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Inspired by conversations on the FOOD52 Hotline, we're sharing tips and tricks that make navigating all of our kitchens easier and more fun.
Today: Salt cod gets the justice it deserves.
Sometimes, a name -- and a concept -- doesn’t do a food justice.
Salt cod is one of those foods.
We get it. Salt cod -- by definition, cod that has been preserved by salting and drying, resulting in a sweeter taste and chewier texture than fresh cod -- doesn’t sound appealing. It doesn’t sound reliable, or very delicious.
But there’s a reason that Pellegrino Artusi’s 1891 opus La Scienza in Cucina e L’Arte di Mangiare Bene (Science in the Kitchen and the Art of Eating Well) contains more recipes for salt cod than any other dish. There’s a reason that salt cod occupies a place in almost every European, Carribbean, and South American cuisine. And there’s a reason that a thousand years after its first production -- a time when salt cod was cheaper than other proteins, and could be preserved for months -- salt cod is still weaving its way through home kitchens and top-tiered restaurant menus, being flaked into stews and soups and pastas and fried rice, and assuring us that it is a product -- an ingredient, a concept, and a name -- that deserves to be talked about.
Salt cod can be found at a local fish store -- or even at some supermarkets. Make sure to check the label; other white fish is sometimes used instead. Cod that’s been dried without salt is called stockfish, but we recommend true salt cod; the salting imparts a unique flavor and texture. When choosing a piece, stray away from those that seem too stiff; instead, look for ones that are compact and pliant.
Salt cod can stay in your refrigerator almost indefinitely -- bringing a whole new meaning to a pantry meal. Before it can be eaten, the product must be soaked in cold water for one to three days, changing the water two to three times a day. To speed up this process, Mark Bittman has a trick: you can poach the cod in water for five minutes, then rinsing it and changing the water, and repeating the process until most of the saltiness has abated. After four to five changes of water, taste a piece; if it tastes good, it’s ready to use.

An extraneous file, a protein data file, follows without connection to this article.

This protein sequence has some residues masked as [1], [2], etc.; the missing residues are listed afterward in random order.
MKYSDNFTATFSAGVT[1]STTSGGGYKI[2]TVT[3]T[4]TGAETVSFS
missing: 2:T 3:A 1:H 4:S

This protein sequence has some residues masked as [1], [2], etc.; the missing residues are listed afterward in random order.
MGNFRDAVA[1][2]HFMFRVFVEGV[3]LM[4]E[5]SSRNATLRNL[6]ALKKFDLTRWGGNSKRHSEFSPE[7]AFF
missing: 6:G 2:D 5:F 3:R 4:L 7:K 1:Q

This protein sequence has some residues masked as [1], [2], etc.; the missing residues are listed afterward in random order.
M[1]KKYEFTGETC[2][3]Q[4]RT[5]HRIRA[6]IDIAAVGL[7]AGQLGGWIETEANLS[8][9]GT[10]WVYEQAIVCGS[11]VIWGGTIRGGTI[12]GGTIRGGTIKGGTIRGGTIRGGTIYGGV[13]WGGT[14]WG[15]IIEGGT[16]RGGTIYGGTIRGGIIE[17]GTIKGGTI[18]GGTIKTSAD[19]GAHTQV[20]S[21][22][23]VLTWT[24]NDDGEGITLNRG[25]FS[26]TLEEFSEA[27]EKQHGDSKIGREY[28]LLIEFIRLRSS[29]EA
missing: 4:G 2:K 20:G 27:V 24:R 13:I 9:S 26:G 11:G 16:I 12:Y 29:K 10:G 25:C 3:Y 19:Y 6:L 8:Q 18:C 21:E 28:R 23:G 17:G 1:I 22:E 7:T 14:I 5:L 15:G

One of salt cod’s most delicious and innocuous forms, of course, is the fritter. In fact, a fried version of salt cod exists in essentially every cuisine that it is a part of. We’re fans of lastnightsdinner’s Brandade Croquettes, which use potatoes as the base for the batter -- but if you feel like mixing it up, flour-based batters, like the ones in the traditional Stamp-and-Go fritters of Jamaican cuisine, are delicious as well.
Almost everything is delicious when whipped with milk and mashed potatoes. The French, unsurprisingly, subject salt cod to this method in one of the cuisine’s most famous dishes, Brandade de Morue. The fish is cooked in milk and aromatics, flaked into a bowl, roughly mashed with potatoes, garlicky olive oil, and more milk or cream -- and whipped. You can top this with breadcrumbs and throw it in the oven, or pile it onto olive-oiled toast.
The Venetians have their own version of this dish, Baccala Mantecato, which consists of salt cod, milk, white wine, onion, and aromatics. The mixture is whipped and served with toast or polenta.
Braising salt cod in tomato sauce seems almost too easy, or too obvious. There’s a reason it’s traditional in Italian, Spanish, and Portuguese cuisines. Try cooking it in Marcella’s Tomato Sauce with Butter and Onion, or add wine and sugar and vinegar, or toss in raisins and pine nuts or red pepper flakes or any and all of the above. You can eat it whole, of course -- but it’s also delicious flaked into pasta or rice.
Because salt cod’s texture holds up so well, it’s delicious when flaked into soups and stews; it provides a mild chew and bite that makes a dish more complex. Try flaking it into your next seafood stew, or adding it to your next hearty winter soup, or even using the poaching liquid as the base for a stock.
One of the easiest ways to use salt cod is to simply poach it in water -- and to use it in a salad. We love our Test Kitchen Manager Jennifer Vogliano’s Baccala Salad, which her mother makes every Christmas Day. It’s easy and low-maintenance, quick and flavorful: a perfect example of what salt cod has to offer.
Tell us, how do you like to use salt cod in your kitchen?
1 4-5 pound piece of salt cod
extra virgin olive oil
celery stalks with leaves, chopped
Moroccan oil-cured black olives
freshly ground black pepper
flat leaf parsley, chopped